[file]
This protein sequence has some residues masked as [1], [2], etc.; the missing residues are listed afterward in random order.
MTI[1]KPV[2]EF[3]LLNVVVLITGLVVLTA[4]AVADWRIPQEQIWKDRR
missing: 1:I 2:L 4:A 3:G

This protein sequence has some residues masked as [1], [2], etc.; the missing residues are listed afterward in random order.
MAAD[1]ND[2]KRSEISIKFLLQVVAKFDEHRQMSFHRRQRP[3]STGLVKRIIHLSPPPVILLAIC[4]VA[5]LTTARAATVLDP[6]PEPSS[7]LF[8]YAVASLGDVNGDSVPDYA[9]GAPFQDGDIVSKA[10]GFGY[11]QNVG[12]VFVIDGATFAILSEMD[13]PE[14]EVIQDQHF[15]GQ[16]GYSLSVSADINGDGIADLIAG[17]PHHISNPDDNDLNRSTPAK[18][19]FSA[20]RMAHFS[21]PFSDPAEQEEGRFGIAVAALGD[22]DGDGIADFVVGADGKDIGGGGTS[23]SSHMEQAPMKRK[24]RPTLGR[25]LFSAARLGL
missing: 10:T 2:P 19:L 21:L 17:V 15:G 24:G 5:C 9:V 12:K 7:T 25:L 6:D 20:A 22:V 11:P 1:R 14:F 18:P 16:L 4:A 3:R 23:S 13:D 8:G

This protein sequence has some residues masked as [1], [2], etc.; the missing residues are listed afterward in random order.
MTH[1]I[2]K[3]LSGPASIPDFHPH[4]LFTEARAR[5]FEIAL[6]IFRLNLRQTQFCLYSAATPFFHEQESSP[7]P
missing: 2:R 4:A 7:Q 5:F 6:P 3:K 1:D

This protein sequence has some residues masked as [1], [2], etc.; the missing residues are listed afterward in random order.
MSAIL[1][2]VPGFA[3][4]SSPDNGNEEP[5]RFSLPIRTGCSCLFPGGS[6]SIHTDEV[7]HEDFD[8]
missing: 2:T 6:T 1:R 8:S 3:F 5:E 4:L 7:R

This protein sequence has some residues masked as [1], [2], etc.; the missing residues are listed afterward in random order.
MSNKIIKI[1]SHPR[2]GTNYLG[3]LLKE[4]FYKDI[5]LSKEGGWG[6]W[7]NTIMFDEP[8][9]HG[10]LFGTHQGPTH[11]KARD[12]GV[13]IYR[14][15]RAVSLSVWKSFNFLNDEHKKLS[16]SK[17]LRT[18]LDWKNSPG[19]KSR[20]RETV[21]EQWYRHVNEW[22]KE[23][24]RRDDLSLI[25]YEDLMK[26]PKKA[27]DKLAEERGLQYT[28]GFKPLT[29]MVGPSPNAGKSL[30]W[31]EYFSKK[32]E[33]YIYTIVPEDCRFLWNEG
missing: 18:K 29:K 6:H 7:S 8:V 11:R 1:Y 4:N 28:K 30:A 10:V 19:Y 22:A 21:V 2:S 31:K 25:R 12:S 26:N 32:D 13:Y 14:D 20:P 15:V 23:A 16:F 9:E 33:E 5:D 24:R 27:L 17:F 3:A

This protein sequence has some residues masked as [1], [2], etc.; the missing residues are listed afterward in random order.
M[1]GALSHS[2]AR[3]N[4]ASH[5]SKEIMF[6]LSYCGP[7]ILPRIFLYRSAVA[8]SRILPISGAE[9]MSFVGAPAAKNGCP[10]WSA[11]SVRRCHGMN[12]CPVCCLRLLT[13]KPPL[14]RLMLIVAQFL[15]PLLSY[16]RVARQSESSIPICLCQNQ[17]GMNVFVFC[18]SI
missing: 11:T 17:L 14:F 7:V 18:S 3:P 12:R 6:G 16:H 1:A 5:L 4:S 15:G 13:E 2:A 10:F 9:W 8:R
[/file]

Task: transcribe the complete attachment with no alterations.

This protein sequence has some residues masked as [1], [2], etc.; the missing residues are listed afterward in random order.
MTI[1]KPV[2]EF[3]LLNVVVLITGLVVLTA[4]AVADWRIPQEQIWKDRR
missing: 1:I 2:L 4:A 3:G

This protein sequence has some residues masked as [1], [2], etc.; the missing residues are listed afterward in random order.
MAAD[1]ND[2]KRSEISIKFLLQVVAKFDEHRQMSFHRRQRP[3]STGLVKRIIHLSPPPVILLAIC[4]VA[5]LTTARAATVLDP[6]PEPSS[7]LF[8]YAVASLGDVNGDSVPDYA[9]GAPFQDGDIVSKA[10]GFGY[11]QNVG[12]VFVIDGATFAILSEMD[13]PE[14]EVIQDQHF[15]GQ[16]GYSLSVSADINGDGIADLIAG[17]PHHISNPDDNDLNRSTPAK[18][19]FSA[20]RMAHFS[21]PFSDPAEQEEGRFGIAVAALGD[22]DGDGIADFVVGADGKDIGGGGTS[23]SSHMEQAPMKRK[24]RPTLGR[25]LFSAARLGL
missing: 10:T 2:P 19:L 21:L 17:V 15:G 24:G 5:C 9:V 12:K 7:T 25:L 6:D 20:A 22:V 11:P 1:R 14:F 18:P 16:L 4:A 3:R 23:S 13:D 8:G

This protein sequence has some residues masked as [1], [2], etc.; the missing residues are listed afterward in random order.
MTH[1]I[2]K[3]LSGPASIPDFHPH[4]LFTEARAR[5]FEIAL[6]IFRLNLRQTQFCLYSAATPFFHEQESSP[7]P
missing: 2:R 4:A 7:Q 5:F 6:P 3:K 1:D

This protein sequence has some residues masked as [1], [2], etc.; the missing residues are listed afterward in random order.
MSAIL[1][2]VPGFA[3][4]SSPDNGNEEP[5]RFSLPIRTGCSCLFPGGS[6]SIHTDEV[7]HEDFD[8]
missing: 2:T 6:T 1:R 8:S 3:F 5:E 4:L 7:R

This protein sequence has some residues masked as [1], [2], etc.; the missing residues are listed afterward in random order.
MSNKIIKI[1]SHPR[2]GTNYLG[3]LLKE[4]FYKDI[5]LSKEGGWG[6]W[7]NTIMFDEP[8][9]HG[10]LFGTHQGPTH[11]KARD[12]GV[13]IYR[14][15]RAVSLSVWKSFNFLNDEHKKLS[16]SK[17]LRT[18]LDWKNSPG[19]KSR[20]RETV[21]EQWYRHVNEW[22]KE[23][24]RRDDLSLI[25]YEDLMK[26]PKKA[27]DKLAEERGLQYT[28]GFKPLT[29]MVGPSPNAGKSL[30]W[31]EYFSKK[32]E[33]YIYTIVPEDCRFLWNEG
missing: 18:K 29:K 6:H 7:S 8:V 11:R 1:Y 4:N 28:K 30:A 10:V 19:Y 22:A 21:V 2:S 31:K 25:R 12:S 26:N 32:D 13:Y 14:D 20:P 15:V 23:A 16:F 9:E 33:E 5:D 24:R 27:L 17:F 3:A

This protein sequence has some residues masked as [1], [2], etc.; the missing residues are listed afterward in random order.
M[1]GALSHS[2]AR[3]N[4]ASH[5]SKEIMF[6]LSYCGP[7]ILPRIFLYRSAVA[8]SRILPISGAE[9]MSFVGAPAAKNGCP[10]WSA[11]SVRRCHGMN[12]CPVCCLRLLT[13]KPPL[14]RLMLIVAQFL[15]PLLSY[16]RVARQSESSIPICLCQNQ[17]GMNVFVFC[18]SI
missing: 11:T 17:L 14:F 7:V 18:S 3:P 12:R 6:G 16:H 1:A 5:L 4:S 15:G 13:E 2:A 10:F 9:W 8:R